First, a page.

Chasing The High

In the years since, it feels like Pokemon’s never quite captured that magic that Mega Evolution had. Considering all version gimmicks after became universal, it became easy to guess what the problem was: if your favorite Pokemon didn’t get a Mega Evolution, you felt left out.

I mean, take a look at Z Moves. While the unique Z-Moves are cool, no one’s ever really loved a Pokemon for its attack. A typical Pokemon battle is at least 6 turns, are you really telling me your favorite part was 1/12th of the battle? Compare that to Mega Evolution’s longer-lasting redesigns- there’s merch of these new forms, and some anime characters even got reintroduced in the anime just to say they use Mega Evolution now.

As cute as fat Pikachu is, Dynamax and Gigantamax were just more hassle than spectacle since every fight has to revolve around giant Pokemon now

Admittedly, Dynamax is a tad bit better, but not by much. It’s yet another Install, but the gimmick this time is that your Pokemon gets really big and will likely one-hit other Pokemon. Its biggest sin was the sheer confusion of Gigantamax: While every Pokemon could get big, only special Pokemon could get really big, getting a new form along with it. The fact that Gigantamax is apparently a birthright meant you were breaking a fundamental rule of Pokemon- abandoning one partner in favor of another, cooler one from the same species.

Tera-Types are an even more bizarre choice, considering that unlike Dynamax which was too simple, Tera Types are almost entirely technical- you change the type of your Pokemon. Sure, it looks pretty being rendered like a crystal, but outside of that it never really fixed any problems with Dynamax, and feels like a baffling side-grade more than anything else since if you’re a fan of an individual Pokemon, you’re probably not keen on changing its typing (As a Garchomp fan I will live and die by its 4x weaknesses, thank you very much).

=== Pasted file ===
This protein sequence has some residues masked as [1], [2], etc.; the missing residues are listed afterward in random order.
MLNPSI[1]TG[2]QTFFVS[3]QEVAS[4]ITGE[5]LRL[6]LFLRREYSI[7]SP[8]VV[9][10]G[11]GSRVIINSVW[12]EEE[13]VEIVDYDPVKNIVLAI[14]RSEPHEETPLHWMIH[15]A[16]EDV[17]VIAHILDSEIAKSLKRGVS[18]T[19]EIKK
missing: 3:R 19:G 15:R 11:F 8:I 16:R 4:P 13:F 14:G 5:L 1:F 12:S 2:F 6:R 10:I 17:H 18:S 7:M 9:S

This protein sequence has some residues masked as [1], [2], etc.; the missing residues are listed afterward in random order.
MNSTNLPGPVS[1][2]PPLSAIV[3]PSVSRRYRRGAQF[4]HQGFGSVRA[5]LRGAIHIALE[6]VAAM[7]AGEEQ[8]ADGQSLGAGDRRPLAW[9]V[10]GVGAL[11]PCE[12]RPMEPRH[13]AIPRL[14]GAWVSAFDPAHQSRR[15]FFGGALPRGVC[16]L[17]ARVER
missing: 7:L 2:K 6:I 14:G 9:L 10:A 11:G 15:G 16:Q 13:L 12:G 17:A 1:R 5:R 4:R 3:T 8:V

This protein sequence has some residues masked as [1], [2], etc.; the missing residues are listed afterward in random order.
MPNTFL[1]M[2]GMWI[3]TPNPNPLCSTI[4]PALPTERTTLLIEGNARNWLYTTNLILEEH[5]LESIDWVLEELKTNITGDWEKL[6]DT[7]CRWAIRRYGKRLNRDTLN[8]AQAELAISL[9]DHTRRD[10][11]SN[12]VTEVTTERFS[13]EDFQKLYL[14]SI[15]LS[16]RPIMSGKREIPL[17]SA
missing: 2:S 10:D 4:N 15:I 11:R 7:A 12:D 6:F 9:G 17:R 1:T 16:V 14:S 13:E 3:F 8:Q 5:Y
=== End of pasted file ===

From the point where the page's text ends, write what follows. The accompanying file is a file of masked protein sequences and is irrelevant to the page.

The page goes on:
Return To Cool Stuff

While I’m sure Mega Pokemon won’t be a major part of the series anymore, just knowing the next game is acknowledging it is refreshing. Mega Evolution came at a cool time in Pokemon history- X and Y were the series’ debut on Nintendo 3DS, and the mini-series explaining Mega Evolution trainers as being a sick battle cult was a good way to make the gimmick look as appealing as possible.

It combined that with actual gameplay utility- like I mentioned earlier, Mega Evolved Pokemon were treated more like their own unique Pokemon rather than power-ups, and the more focused design process shows since not everyone got to have one.

I’m not going to lie and say it didn’t have its problems- not every Mega Evolution was a winner, and the fact that no Pokemon native to Kalos could even Mega Evolve made it a symbol of Gen 6’s over-committal to nostalgia pandering. But as far as being tools to explore Pokemon in a new way, Mega Evolution is up there as one of its best,

W. Amirul Adlan
Nmia Gaming – Editor W. Amirul Adlan